Eating homegrown okra

Leafing through a seed catalogue is one of life’s great pleasures. Burpless cucumbers (with almost no warts) compete for your attention against yellow tomatoes, purple carrots and popcorn maize. No matter how hard you try to be practical, and only buy what you like to eat, occasional “impulse-buys” slip their way into your order. This summer I couldn’t resist the urge to buy okra seeds.

Okra is a star-shaped green vegetable that is famous for its slightly gluey texture which allows it to be used as a thickener. It features in Mediterranean cooking as well as gumbo and curries.

As seedlings, okra plants look similar to beans, but don’t be misled. The plants have big leaves, and grow up to be as tall as sunflowers. They bear fruit at almost every leaf junction, following beautiful yellow flowers that are reminiscent of hibiscus.

Don’t be put off by the idea of okra being gluey, because you can reduce that tendency by picking the okra while they are still young. The seeds are smaller at the early stages too. Diced okra that has been well fried isn’t really gluey at all.

Okra with tomatoes and eggplant make a pleasant sauce to serve with pasta. The recipe below uses a combination of summer crops, which you may have growing together, or that are cheap and plentiful at your greengrocer at the same time of year. Since this is a vegetarian dish, it’s nice to add chickpeas for protein, and serve it sprinkled with fetta.

Okra with eggplant and tomatoes
tomato paste

1. Fry the onion and garlic in olive oil until transparent. Next, add the sliced okra and fry until it begins to brown.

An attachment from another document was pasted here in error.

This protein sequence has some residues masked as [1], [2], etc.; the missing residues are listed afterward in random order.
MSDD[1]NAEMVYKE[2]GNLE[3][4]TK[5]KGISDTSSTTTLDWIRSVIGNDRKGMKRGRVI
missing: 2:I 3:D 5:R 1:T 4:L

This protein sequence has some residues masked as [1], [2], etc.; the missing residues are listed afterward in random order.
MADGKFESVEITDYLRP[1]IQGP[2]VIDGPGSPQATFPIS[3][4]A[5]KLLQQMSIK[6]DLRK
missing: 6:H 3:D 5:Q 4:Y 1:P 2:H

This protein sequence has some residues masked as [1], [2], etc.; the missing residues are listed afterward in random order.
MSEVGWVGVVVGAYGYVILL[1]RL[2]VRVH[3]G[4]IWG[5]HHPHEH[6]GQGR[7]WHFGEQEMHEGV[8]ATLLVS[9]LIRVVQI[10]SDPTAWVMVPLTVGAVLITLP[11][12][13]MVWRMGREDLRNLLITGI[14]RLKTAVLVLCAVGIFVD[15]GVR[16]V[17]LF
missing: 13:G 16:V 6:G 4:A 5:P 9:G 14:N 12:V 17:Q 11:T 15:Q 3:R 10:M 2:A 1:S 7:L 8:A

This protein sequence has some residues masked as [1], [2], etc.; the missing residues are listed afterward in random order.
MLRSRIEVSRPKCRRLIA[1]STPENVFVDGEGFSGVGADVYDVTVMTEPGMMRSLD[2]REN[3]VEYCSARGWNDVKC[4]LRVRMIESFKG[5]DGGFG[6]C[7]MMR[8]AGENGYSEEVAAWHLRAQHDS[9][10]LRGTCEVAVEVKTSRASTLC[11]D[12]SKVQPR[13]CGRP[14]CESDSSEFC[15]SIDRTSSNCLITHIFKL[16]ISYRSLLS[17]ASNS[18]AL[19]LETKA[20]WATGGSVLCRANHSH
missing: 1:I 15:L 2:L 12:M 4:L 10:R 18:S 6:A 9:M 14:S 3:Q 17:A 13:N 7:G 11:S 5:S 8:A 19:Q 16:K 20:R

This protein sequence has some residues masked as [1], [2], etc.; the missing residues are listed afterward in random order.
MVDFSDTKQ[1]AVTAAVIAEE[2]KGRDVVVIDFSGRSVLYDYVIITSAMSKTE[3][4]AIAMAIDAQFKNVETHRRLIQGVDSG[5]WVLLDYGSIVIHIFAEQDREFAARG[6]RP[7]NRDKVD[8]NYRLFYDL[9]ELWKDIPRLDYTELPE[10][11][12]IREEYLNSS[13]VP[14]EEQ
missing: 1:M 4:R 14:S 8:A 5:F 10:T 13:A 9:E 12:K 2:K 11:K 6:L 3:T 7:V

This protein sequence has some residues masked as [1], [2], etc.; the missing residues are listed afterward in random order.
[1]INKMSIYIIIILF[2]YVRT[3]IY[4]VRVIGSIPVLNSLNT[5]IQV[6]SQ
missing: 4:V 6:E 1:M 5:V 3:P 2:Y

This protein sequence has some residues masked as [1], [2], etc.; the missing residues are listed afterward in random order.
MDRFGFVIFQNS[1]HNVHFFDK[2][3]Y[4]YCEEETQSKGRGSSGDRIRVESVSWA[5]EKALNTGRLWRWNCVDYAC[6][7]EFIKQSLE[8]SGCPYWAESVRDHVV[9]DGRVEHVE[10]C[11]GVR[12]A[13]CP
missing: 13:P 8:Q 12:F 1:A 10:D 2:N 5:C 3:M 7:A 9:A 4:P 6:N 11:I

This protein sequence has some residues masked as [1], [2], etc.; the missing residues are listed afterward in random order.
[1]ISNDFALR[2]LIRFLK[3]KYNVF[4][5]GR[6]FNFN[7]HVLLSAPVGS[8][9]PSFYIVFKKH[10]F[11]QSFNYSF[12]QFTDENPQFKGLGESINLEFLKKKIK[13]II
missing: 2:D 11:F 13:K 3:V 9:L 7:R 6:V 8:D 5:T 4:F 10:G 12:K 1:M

2. Add the other vegetables, eggplant, tomatoes and chickpeas. Also add the tomato paste and basil. Cook until vegetables have softened.

3. Serve over pasta, and sprinkle with fetta cheese.

19 thoughts on “Eating homegrown okra

  1. Delicious! I love okra, especially stewed in curries or stuffed with fish paste and fried. Your tomato harvest looks fantastic too by the way.

  2. Great to see a post, has been a little while 🙂 I love okra too, especially fried with some spices. I never knew what pretty plants they were. It may be an optical illusion, but yours seem to be quite large while I am used to seeing more finger-shaped ones.

  3. Am so glad you posted those pictures of okra growing. I love the stuff, but have never actually seen it on the plant. And had no idea it was so very pretty. We had okra this week in our vegetable box, which made me very happy. Am hoping we get lots more in the weeks to come.

  4. Your garden shots are beautiful, and make me a little forlorn at my little patch (although my seedlings survived our crazy hail, and my rocket has sprouted, hooray!). I have only just recently started cooking with okra and I’m loving it, bet it’s even better when seasoned with the success of home gardening 😉

  5. It’s all well and good when it’s short, but I could only just reach the last one. The thing is getting stupidly tall, I’ll either have to continue harvesting with a ladder, or pull the thing out!

  6. Love seeing updates on your garden. Okras like you said, are great in curry. My Mum does put it in the occasional stir fry but I prefer stews, curries and even how you ate it. Oh and welcome back to posting, was wondering where you went!

  7. Pingback: Spaghetti Vegetable « Hoglet K

  8. Your garden is amazing! How great to have all those fresh vegetables. I rarely bought okra because the stuff in the shops was always too mature and picked too long ago. Wish I had a garden 🙂

  9. Wow – your garden is so amazingly productive. Those okra look so big & healthy. And that dish is one of my favourite Lebanese stews. Yum!

  10. Love how okra pods point skywards like that. I’m planting okra this summer too. Let’s hope they aren’t as suicidal as they were two years ago.

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